Silicon Valley has pushed the world's citizens to consistently reveal more of themselves.
Yet one of the slight ironies is that Silicon Valley's own potentates have proved to be remarkably keen on privacy.
Now, along comes Bravo TV, its arm tucked, in sisterly fashion, under that of executive producer Randi Zuckerberg, with a reality show about making it in the world of virtual money. Um, I mean tech.
And, as the New York Times tells me, the Valley is turning up its nose.
Personally, I was as excited as the first time I inhaled a supermodel's perfume when the show was announced back in April.
I may have been alone.
"Oh boy, a new 'silicon valley reality show' yuck, please stay in LA: http://twitpic.com/6vp80w/full," tweeted the serious tech entrepreneur Kevin Rose.
Worse, the show (which is currently in production) seemed to have caused a difference of opinion between Facebook PR person Brandee Barker and La Zuckerberg.
"@randizuckerberg I'm terrified that 'TV Gold' will turn Silicon Valley into a laughing stock of an industry. Please use your influence!" tweeted Barker.
Zuckerberg, though, seems to be a sanguine sort. Perhaps she learned sanguinity in the family bosom.
Her response to Barker was: "@brandee trust me, enough people in this industry make laughing stocks of themselves. We're just capturing reality!"
Barker's apparent disgust reminds me of English politicians who claim to abhor tabloid newspapers but read them before dull fare like the London Times.
As one who has consumed more Bravo reality shows over baked salmon and Cabernet Sauvignon than is advisable, they tend to fall into two categories.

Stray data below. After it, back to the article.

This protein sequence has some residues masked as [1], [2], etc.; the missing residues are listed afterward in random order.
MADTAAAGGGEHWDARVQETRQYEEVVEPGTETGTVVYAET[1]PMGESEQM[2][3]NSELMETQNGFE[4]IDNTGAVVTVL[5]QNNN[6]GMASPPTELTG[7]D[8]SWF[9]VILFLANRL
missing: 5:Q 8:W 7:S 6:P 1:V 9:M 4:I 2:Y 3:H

Some make their stars seem greater ogres than, oh, many CEOs. Others elevate their subject matter.
On balance, I am not sure reality television has done much for basketball wives.
However, "Top Chef" has unquestionably brought much good to the culinary world, without sacrificing so many hallowed principles. Just think how many more people know what sous vide is.
The Times article is full of self-important tech types desperate to register their disgust and offense.
But if real people knew what some tech "entrepreneurs" truly get up to in their quest for self-fulfillment, perhaps they might be disgusted and offended too.
More Technically Incorrect
Of course the producers will use their intelligence to tease out storylines, conflicts, and idiocies.
But how many would be appalled at one participant of this show, Kim Taylor, who offered in the show's trailer: "Silicon Valley is high school, but it's only the smart kids and everyone has a lot of money"?
She then corrected herself via Twitter: "Apologies that I said Silicon Valley was like high school. I meant middle school. http://bit.ly/IlL0Ca ?#SiliconValley." Which surely shows a remarkably objective core.
It may well be that the people on this show will turn out (after injudicious, cynical editing) to be vacuous, venal vassals of contemporary self-centeredness.
But at least they'll bare some of their deeper instincts toward shallowness.
This might be a happy contrast with some of those they dream of becoming: those who claim to eschew evil while perhaps being fined $22.5 million for actively bypassing privacy settings, or those who would use your photo and words to make money for themselves in little ads.
And to think those might be the very people who will be appalled by the mere frippery of a reality TV show.